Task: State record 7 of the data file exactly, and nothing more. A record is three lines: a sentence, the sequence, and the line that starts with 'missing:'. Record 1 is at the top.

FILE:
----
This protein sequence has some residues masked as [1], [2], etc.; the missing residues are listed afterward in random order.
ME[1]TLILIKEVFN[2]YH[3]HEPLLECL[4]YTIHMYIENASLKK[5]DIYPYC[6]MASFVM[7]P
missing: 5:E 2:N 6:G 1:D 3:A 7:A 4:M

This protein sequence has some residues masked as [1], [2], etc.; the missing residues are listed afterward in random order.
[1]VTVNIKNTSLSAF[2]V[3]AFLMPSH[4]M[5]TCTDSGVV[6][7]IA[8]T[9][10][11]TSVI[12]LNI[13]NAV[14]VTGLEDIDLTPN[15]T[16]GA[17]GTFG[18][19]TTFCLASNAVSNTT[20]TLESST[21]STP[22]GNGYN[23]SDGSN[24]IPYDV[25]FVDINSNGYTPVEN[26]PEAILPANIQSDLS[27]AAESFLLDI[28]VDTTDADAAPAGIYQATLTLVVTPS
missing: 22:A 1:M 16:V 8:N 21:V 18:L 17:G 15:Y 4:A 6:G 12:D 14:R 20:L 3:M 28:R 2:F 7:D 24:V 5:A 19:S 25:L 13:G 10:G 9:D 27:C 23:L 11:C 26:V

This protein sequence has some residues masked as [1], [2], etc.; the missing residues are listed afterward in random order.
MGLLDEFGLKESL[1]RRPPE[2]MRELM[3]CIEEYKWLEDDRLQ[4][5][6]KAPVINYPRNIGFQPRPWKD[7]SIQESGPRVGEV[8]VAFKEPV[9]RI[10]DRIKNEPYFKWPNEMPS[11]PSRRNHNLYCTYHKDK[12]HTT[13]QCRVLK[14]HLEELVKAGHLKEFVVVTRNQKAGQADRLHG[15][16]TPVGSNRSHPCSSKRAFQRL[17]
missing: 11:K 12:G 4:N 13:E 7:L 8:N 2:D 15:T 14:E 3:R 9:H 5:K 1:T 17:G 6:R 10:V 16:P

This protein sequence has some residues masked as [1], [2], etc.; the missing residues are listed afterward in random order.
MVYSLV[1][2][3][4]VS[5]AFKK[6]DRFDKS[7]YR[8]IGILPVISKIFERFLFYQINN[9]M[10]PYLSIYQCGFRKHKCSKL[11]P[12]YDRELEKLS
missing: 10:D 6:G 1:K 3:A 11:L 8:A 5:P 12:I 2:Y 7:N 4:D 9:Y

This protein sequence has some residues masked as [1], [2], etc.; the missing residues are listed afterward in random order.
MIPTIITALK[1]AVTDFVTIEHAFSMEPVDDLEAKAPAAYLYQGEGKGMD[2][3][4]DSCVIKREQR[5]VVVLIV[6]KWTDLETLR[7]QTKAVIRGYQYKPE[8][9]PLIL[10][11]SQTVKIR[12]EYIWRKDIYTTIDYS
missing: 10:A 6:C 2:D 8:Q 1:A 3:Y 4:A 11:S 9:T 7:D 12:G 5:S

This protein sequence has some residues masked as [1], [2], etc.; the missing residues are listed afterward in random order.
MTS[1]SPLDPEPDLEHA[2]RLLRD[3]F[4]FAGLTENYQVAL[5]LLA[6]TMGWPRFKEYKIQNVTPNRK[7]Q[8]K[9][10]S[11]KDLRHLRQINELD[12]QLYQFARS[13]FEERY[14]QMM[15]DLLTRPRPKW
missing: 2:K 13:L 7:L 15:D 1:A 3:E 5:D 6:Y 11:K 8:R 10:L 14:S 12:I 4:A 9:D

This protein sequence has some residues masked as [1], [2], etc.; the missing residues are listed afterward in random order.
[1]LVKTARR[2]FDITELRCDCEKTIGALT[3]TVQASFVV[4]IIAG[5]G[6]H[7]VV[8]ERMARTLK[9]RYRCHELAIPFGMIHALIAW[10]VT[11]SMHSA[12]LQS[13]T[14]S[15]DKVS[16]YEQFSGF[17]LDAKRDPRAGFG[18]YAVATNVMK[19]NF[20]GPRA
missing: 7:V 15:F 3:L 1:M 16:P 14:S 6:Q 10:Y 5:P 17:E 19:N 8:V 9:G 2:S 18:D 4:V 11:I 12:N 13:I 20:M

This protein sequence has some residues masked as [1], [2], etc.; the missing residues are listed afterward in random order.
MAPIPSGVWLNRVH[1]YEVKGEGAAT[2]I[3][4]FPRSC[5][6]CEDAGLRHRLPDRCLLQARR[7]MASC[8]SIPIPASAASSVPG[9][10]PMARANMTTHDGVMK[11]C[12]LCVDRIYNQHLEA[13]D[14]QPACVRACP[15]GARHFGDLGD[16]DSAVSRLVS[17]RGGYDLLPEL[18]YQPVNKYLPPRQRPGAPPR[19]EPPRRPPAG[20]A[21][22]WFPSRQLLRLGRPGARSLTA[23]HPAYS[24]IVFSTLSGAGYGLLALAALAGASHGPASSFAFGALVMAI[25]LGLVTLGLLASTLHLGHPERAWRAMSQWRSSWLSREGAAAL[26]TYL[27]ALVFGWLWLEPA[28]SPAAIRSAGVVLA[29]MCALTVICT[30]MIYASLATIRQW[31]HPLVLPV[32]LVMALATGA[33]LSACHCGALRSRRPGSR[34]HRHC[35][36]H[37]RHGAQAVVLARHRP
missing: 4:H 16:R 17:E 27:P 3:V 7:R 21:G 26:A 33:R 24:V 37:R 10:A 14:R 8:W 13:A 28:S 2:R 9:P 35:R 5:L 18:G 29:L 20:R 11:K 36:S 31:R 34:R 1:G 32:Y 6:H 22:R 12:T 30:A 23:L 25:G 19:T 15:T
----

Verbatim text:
This protein sequence has some residues masked as [1], [2], etc.; the missing residues are listed afterward in random order.
[1]LVKTARR[2]FDITELRCDCEKTIGALT[3]TVQASFVV[4]IIAG[5]G[6]H[7]VV[8]ERMARTLK[9]RYRCHELAIPFGMIHALIAW[10]VT[11]SMHSA[12]LQS[13]T[14]S[15]DKVS[16]YEQFSGF[17]LDAKRDPRAGFG[18]YAVATNVMK[19]NF[20]GPRA
missing: 7:V 15:F 3:L 1:M 16:P 14:S 6:Q 10:Y 5:P 17:E 19:N 8:V 9:G 2:S 18:D 4:V 11:I 12:N 13:I 20:M